For the past few years since I started visiting National Gallery of Victoria with more serious intention of experiencing art, they have impressed with every winter exhibition. There was the European Masters, The Impressionists, Dali and Picasso. The quality of work displayed are amazing and it is always a great learning experience.
According to the member newsletter email, before the exhibition opens to the public on Saturday the 18th of June, there will be a member-exclusive ‘preview’ opening on the 17th. For $18 admission for a member, this will be a great opportunity to take your time to admire the works without being pushed around by all these tourists, student groups and other art lovers. Though it is probably slightly easier, those member preview days are very popular among NGV members, so avoid the peak hour and go the first thing in the morning if it is possible for you. I may make it in the evening, but I’ll see how I go. If you do go and see me there, please don’t be shy and say hello!
For the members, there will be a couple of ‘member free day’, two of them during the duration of exhibition as usual. Currently they seem to be listed as 28 August and 16 September. But keep checking the exhibition programme on NGV site, as the dates and times may change.
Enjoy great pieces of art and use the inspiration in our own creative work 🙂
“Sure, Member’s Lounge is a cool place to meet new people. But it never gave me as much artistic inspiration“, says little Kaius. “Nothing’s within my reach! No drinks, no computer with lots of buttons, nothing! It’s as if it is designed for those tall people. It is outrageous! I’m a visitor too you know. You wanna see my member card?”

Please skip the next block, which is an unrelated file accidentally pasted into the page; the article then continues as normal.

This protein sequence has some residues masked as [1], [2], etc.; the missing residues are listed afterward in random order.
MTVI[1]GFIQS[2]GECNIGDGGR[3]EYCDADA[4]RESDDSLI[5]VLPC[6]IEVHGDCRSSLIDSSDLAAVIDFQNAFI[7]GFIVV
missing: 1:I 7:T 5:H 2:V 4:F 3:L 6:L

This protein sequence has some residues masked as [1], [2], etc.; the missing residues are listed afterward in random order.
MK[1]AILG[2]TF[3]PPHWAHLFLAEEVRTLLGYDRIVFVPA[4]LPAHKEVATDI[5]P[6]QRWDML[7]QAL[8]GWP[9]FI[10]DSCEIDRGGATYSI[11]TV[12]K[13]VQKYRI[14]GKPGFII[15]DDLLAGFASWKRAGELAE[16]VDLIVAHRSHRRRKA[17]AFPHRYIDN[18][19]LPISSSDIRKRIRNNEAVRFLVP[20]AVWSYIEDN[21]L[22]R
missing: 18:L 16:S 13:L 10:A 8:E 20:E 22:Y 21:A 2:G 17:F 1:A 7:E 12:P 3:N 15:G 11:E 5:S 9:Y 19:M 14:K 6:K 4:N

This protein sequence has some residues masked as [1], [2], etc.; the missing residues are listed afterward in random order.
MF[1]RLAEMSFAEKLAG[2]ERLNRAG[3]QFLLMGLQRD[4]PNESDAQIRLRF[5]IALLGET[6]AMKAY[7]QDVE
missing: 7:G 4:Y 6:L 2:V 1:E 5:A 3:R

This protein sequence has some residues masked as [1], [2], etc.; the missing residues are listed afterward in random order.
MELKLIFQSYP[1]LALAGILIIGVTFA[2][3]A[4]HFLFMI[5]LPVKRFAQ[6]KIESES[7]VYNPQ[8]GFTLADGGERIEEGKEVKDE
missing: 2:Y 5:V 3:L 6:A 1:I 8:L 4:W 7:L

NGV is hosting another interesting looking free exhibition of historical photographs. This time it is collected from NGV’s collection of photographic printed works with themes around city. It is looking pretty interesting, seeing some of the clips they sent out in their email and on their event page.
If you are a NGV member, or if you have a friend who is a member (hint hint!), there is a member-exclusive (can accompany guest) preview on the day before the official opening. I’ve visited other exhibitions on such occasion, and I tell you, it is the best. It is so quiet, and you get to stare at each work for as long as you want until you are satisfied, without anyone pushing past you. Generally at those free exhibitions only people who are really interested in the works are around, but still it is so much better on the member-only day.
The exhibition will be running until next year, but make your way there when you have a chance. I’m sure you’ll want to go back for more, just to take in your favourite piece again and again…